MUNCIE, Ind. — Don Lindley, 70, walked into the Delaware County government building Wednesday with one goal in mind: finish the journey he had worked on since the beginning of August.

Clasped tightly in his hand was a booklet his daughter Michelle Davis made him, and inside the booklet was a list of all 92 Indiana counties and a map of the state. At the time of entering the Delaware County clerk’s office, 91 of the counties were marked off in pink highlighter.

Delaware County was Lindley’s last stop in his month-long, solo adventure across the state.

“Hello, I’m Don Lindley, and for the bicentennial, I decided to visit all 92 courthouses and all 92 counties in Indiana. I’d like to speak with the county clerk here.”

It’s the speech Lindley recited to every clerk office’s secretary, and it became routine by the time he reached his final destination.

The journey began as a way for Lindley to celebrate Indiana’s 200 years, and also to take advantage of his retirement. The process was simple at first: map out the route, find the county clerk’s office and ask the clerk to sign or stamp their designated county’s page in the booklet. Then, repeat it 91 more times.

Delaware County is where Lindley has lived all 70 years of his life. He was a 1963 graduate of Central High School who witnessed the Bearcats’ boys basketball team win its fifth state title. He then joined the Navy and later spent 30 years with Ball State University as a carpenter. Muncie is significant to him, so he wanted to save it for his last visit to show the journey had come full circle.

Delaware County Clerk Mike King said he’d never seen anyone celebrate the state of Indiana this way.

“It’s exciting that it’s the Indiana bicentennial, and he celebrated it by doing this,” King said. “We’re kind of proud that he chose (Delaware County) last, being that he lives here.”

Lindley ventured to 84 counties by himself in nine different trips. His 10th trip encompassed the remaining eight counties — Wayne, Fayette, Union, Franklin, Dearborn, Ohio, Switzerland and Delaware counties.

The one-month trek was a gamble. Lindley had no navigation assistance from car satellite devices or a cell phone. Instead, he used a built-in compass on the dashboard of his Honda CRV to make sure he was going in the right direction and a big, crinkly map with routes marked in the same pink highlighter.

There were some challenging moments on the Indiana roads, like in Crawford County when Lindley couldn’t find the courthouse and spent an hour and a half getting back on his route.

But Lindley was used to traveling, and he was used to gambling.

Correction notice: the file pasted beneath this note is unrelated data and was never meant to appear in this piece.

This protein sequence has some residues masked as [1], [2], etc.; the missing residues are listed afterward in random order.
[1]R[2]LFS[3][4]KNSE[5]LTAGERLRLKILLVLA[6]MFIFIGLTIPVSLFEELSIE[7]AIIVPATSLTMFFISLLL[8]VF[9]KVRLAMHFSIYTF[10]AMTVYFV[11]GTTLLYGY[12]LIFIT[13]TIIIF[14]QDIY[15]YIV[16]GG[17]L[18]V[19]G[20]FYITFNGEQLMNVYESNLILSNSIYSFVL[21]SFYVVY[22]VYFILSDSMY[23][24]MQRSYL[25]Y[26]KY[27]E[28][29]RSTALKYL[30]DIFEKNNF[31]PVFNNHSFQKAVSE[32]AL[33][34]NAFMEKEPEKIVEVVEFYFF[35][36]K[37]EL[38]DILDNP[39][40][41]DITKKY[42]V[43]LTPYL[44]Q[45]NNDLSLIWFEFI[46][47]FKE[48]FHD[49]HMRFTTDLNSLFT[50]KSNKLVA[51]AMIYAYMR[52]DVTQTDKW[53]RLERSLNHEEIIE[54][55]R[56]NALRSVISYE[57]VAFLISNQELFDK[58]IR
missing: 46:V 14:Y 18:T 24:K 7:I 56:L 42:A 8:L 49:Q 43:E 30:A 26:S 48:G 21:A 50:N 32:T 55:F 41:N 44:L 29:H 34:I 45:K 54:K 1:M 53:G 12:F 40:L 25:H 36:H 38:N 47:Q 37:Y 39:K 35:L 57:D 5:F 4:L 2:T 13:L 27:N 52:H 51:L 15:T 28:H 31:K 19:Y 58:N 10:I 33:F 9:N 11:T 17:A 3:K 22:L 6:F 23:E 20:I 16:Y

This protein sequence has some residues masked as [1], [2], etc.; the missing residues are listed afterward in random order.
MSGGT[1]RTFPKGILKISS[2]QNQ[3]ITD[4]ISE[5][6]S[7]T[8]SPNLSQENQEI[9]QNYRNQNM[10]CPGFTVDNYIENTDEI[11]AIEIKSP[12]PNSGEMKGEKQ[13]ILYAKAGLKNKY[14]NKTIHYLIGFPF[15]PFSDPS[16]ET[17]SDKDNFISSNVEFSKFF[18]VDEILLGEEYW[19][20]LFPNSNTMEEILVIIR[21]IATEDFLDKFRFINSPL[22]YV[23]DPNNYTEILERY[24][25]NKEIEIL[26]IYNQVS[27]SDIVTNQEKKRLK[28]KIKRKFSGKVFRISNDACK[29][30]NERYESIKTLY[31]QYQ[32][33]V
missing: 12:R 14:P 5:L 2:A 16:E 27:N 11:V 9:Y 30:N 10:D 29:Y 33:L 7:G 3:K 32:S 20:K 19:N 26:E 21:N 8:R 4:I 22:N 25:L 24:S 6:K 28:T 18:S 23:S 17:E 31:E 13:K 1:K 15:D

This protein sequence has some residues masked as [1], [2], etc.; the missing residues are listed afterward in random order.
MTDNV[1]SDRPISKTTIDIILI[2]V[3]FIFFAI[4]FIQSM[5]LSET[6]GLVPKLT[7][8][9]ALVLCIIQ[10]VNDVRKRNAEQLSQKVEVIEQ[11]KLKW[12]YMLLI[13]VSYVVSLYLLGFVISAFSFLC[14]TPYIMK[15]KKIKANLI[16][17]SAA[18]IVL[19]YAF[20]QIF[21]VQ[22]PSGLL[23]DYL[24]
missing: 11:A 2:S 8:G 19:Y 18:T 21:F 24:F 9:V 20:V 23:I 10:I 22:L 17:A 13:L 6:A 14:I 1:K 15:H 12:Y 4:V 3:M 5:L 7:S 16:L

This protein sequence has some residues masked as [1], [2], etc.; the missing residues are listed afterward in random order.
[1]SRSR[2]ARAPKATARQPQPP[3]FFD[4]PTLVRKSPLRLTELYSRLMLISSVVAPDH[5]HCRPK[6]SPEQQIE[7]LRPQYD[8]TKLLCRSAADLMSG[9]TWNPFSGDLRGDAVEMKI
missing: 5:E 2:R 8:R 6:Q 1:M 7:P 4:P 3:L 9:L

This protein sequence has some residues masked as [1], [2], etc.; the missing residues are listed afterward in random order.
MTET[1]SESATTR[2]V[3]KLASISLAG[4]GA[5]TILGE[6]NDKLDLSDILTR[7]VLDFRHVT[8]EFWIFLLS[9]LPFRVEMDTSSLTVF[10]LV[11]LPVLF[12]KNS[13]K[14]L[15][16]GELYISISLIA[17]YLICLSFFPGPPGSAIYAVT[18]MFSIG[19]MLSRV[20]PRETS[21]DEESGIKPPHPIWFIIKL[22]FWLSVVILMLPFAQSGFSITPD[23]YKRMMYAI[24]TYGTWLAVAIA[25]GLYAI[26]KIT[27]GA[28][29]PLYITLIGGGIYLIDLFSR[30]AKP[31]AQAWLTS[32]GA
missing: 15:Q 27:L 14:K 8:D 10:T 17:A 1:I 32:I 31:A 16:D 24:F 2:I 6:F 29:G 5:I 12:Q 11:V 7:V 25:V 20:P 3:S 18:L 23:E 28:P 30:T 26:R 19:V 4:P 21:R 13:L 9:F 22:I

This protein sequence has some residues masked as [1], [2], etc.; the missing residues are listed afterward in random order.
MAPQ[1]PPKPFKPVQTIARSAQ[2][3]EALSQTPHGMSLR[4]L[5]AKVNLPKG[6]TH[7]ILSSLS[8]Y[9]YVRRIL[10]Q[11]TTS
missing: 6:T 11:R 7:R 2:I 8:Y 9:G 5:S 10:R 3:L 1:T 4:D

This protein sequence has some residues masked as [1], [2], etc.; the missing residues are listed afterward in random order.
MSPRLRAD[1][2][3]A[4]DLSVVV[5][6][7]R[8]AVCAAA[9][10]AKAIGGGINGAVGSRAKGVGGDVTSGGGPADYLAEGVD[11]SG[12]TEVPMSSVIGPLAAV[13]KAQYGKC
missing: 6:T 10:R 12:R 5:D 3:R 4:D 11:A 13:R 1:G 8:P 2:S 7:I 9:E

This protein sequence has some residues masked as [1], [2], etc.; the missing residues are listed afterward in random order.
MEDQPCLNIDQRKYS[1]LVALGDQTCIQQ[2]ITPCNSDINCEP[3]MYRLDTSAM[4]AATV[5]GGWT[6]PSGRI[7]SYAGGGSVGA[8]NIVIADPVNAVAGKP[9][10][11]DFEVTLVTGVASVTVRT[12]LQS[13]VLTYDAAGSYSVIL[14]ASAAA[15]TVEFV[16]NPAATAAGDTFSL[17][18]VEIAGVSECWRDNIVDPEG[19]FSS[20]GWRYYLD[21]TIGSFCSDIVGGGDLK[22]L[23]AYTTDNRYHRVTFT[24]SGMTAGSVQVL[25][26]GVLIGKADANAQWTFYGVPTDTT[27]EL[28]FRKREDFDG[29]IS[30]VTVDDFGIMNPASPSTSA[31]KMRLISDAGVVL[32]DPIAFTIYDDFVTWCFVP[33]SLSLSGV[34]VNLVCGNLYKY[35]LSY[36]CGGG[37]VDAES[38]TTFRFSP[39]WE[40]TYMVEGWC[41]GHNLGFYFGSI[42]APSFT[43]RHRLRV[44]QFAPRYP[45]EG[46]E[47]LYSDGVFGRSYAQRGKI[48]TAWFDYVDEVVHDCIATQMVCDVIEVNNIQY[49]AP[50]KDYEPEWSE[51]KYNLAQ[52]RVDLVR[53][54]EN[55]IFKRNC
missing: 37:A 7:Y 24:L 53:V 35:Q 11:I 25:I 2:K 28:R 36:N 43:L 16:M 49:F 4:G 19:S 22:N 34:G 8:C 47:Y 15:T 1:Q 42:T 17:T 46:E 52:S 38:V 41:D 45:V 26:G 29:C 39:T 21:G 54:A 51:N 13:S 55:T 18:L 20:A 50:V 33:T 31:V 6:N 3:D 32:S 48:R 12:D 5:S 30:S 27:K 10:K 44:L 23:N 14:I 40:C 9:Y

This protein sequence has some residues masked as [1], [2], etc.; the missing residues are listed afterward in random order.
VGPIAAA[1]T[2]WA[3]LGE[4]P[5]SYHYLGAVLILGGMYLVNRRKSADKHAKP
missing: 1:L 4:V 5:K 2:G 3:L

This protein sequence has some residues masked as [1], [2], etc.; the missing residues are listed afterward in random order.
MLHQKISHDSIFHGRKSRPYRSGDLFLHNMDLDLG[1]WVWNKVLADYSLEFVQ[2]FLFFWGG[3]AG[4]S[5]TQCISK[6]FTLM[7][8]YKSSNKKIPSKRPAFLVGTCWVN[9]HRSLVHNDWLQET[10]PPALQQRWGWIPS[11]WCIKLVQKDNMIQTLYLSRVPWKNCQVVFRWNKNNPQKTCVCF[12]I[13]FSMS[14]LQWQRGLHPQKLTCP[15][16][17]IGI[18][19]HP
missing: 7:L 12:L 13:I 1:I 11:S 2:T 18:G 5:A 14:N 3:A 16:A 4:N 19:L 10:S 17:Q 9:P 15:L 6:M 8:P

He had been to 46 of the 50 states, and 120 different casinos, before making the trip through the Hoosier state. A 12-row shelf in his room displays poker chips he’s collected through the years, the top two rows holding chips from Indiana casinos, and the others from various locations such as Arizona, Canada and even England.

With his gamble across Indiana, he knew he eventually would end up where he needed to be.

“When you come into a town, especially ones with the old courthouses, you see the old courthouse sticking up, so you know that’s where you have to head,” he said.

Lindley’s journey to various Hoosier government buildings brought forth a few pleasant visual surprises along the way. He recalls the multitude of windmills northwest in Benton County, and the sunlight peeking through the trees in Brown County. He particularly enjoyed the structure of the courthouse in DuBois County. As a retired carpenter, he appreciated the building’s architecture, ranging from its old, hand-carved woodwork to the stained glass windows of the domed roof.

Regarding the scenic view, he said he didn’t know “how you could enjoy something better than that.”

In Posey County, the southernmost point Lindley traveled, he drove to the end of I-69 before turning off on a county road, where he said there was “nothing but cornfields” on either side of him. He kept driving down the path, which had become rocky gravel, until he approached a view of the Ohio River.

A large swarm of mayflies near the site prevented him from exiting his car and snapping a photograph, but he still was able to capture the moment in a mental picture.

Lindley has plenty of mental pictures in his head from his journey, though arguably the most important one will be the big smile from his daughter when she sees his booklet all completed.

Now, Lindley encourages those who haven’t driven around Indiana to take advantage of the scenery available. That is, when they have a month to spare.

He’s glad he gambled.

“To me, it’s a shame that there’s so much for people to see in Indiana that they don’t,” Lindley said. “Indiana’s got a lot of stuff in this state to see.”


Source: The (Muncie) Star Press, http://tspne.ws/2cwY0L0


Information from: The Star Press, http://www.thestarpress.com

This is an AP-Indiana Exchange story offered by The (Muncie) Star Press.

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